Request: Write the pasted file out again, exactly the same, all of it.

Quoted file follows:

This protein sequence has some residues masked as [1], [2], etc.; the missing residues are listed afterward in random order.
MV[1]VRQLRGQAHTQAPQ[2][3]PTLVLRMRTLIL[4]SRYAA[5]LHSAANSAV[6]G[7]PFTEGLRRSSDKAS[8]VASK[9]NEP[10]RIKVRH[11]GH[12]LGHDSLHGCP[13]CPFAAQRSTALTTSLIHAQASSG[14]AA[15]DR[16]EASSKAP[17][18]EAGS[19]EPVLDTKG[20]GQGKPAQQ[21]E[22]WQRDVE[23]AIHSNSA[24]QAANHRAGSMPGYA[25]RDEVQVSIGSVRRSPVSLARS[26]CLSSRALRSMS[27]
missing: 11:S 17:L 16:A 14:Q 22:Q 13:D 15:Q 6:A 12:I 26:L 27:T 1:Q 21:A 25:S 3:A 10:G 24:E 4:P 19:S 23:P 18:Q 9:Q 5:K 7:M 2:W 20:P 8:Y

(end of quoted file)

This protein sequence has some residues masked as [1], [2], etc.; the missing residues are listed afterward in random order.
MV[1]VRQLRGQAHTQAPQ[2][3]PTLVLRMRTLIL[4]SRYAA[5]LHSAANSAV[6]G[7]PFTEGLRRSSDKAS[8]VASK[9]NEP[10]RIKVRH[11]GH[12]LGHDSLHGCP[13]CPFAAQRSTALTTSLIHAQASSG[14]AA[15]DR[16]EASSKAP[17][18]EAGS[19]EPVLDTKG[20]GQGKPAQQ[21]E[22]WQRDVE[23]AIHSNSA[24]QAANHRAGSMPGYA[25]RDEVQVSIGSVRRSPVSLARS[26]CLSSRALRSMS[27]
missing: 11:S 17:L 16:A 14:Q 22:Q 13:D 15:Q 6:A 12:I 26:L 27:T 1:Q 21:A 25:S 3:A 10:G 24:E 4:P 19:S 23:P 18:Q 9:Q 5:K 7:M 2:W 20:P 8:Y